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st: Extremely High Correlation between Interaction Term and Each of Its Component Linear Terms

 From Lloyd Dumont To "statalist@hsphsun2.harvard.edu" Subject st: Extremely High Correlation between Interaction Term and Each of Its Component Linear Terms Date Mon, 10 Dec 2012 04:43:28 -0800 (PST)

```Hello, Statalist.

I have read up on collinearity again, enough to re-familiarize myself with its potential consequences for my estimates.  (Richard Williams, among others has a nice write-up on this at http://www.nd.edu/~rwilliam/stats2/l11.pdf.)  I understand that one way to think about it is that it essentially makes it more difficult to find statistically significant results.  Thus, if your estimates emerge relatively unscathed, then you can accept the collinearity for what it is, and perhaps, consider your estimates to be conservative at that.

Here is where the plot may thicken, and Williams only touches on this (pp. 10-11): does anything change if you are talking about IVs X1, X2, and X1*X2, where let’s say X1 and X1*X2 are very highly-correlated, say .95 or so?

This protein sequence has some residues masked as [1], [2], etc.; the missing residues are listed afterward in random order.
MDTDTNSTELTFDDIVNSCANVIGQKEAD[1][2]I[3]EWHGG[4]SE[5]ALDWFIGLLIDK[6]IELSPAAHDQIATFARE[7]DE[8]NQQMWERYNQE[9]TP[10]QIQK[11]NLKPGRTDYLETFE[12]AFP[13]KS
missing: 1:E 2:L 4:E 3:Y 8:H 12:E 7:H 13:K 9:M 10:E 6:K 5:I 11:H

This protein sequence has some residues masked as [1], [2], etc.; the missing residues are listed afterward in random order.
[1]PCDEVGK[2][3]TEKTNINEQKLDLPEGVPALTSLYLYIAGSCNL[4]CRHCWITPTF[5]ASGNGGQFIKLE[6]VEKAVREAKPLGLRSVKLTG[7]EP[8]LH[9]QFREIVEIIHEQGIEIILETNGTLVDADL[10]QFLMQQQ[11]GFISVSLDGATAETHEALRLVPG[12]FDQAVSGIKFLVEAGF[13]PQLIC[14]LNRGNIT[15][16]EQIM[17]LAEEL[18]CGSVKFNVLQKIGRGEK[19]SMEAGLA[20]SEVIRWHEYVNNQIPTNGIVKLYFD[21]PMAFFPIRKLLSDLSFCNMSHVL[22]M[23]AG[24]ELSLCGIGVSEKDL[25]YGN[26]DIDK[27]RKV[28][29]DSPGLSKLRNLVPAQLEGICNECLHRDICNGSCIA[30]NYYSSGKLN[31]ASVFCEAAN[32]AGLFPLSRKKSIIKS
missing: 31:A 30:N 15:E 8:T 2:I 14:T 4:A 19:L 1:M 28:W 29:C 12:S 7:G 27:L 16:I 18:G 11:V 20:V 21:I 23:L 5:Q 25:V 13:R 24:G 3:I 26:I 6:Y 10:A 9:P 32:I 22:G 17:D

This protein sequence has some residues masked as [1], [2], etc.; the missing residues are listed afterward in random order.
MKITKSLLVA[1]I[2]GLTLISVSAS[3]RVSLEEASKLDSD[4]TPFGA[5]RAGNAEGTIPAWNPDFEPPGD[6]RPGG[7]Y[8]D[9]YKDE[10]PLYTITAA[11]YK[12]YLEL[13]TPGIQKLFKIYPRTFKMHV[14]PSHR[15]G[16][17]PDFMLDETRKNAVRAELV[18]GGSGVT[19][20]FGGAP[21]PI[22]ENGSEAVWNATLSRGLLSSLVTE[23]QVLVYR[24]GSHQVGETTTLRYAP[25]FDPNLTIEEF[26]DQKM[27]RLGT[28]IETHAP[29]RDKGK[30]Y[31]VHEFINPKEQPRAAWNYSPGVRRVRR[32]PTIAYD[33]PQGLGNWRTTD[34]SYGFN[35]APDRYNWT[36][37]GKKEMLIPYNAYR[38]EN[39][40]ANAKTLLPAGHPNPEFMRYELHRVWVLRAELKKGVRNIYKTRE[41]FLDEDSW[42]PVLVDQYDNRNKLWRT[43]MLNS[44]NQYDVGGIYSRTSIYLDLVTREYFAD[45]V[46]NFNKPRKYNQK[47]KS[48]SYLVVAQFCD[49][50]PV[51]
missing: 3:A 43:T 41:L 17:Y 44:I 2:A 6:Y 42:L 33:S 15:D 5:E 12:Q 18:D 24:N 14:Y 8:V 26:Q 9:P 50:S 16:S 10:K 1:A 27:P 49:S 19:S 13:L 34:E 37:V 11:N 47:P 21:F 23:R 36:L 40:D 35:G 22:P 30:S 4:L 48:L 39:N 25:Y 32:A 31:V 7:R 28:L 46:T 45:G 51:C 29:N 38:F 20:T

William’s suggestion that I center the variables before creating the interaction helped a bit.  It brought the correlation between X1 and X1*X2 down to .65 (from .97), though it did raise the correlation between X2 and X1*X2 to about .83 (from .38).

This matters, because I am interested in the fact that X1 and X2 are insignificant predictors of Y when entered on the RHS individually or even together.  Yet, when entered alongside their interaction term, X1 and X2 are both statistically significant positive predictors of Y while X1*X2 is a statistically significant negative predictor of Y.  This comports with the theory, making the result quite informative, to the extent I can believe it!

So, can I believe this, or are there even more issues at play when the collinearity is between an interaction term and its components?  And, is there anything else I can do to mitigate the collinearity or its effects?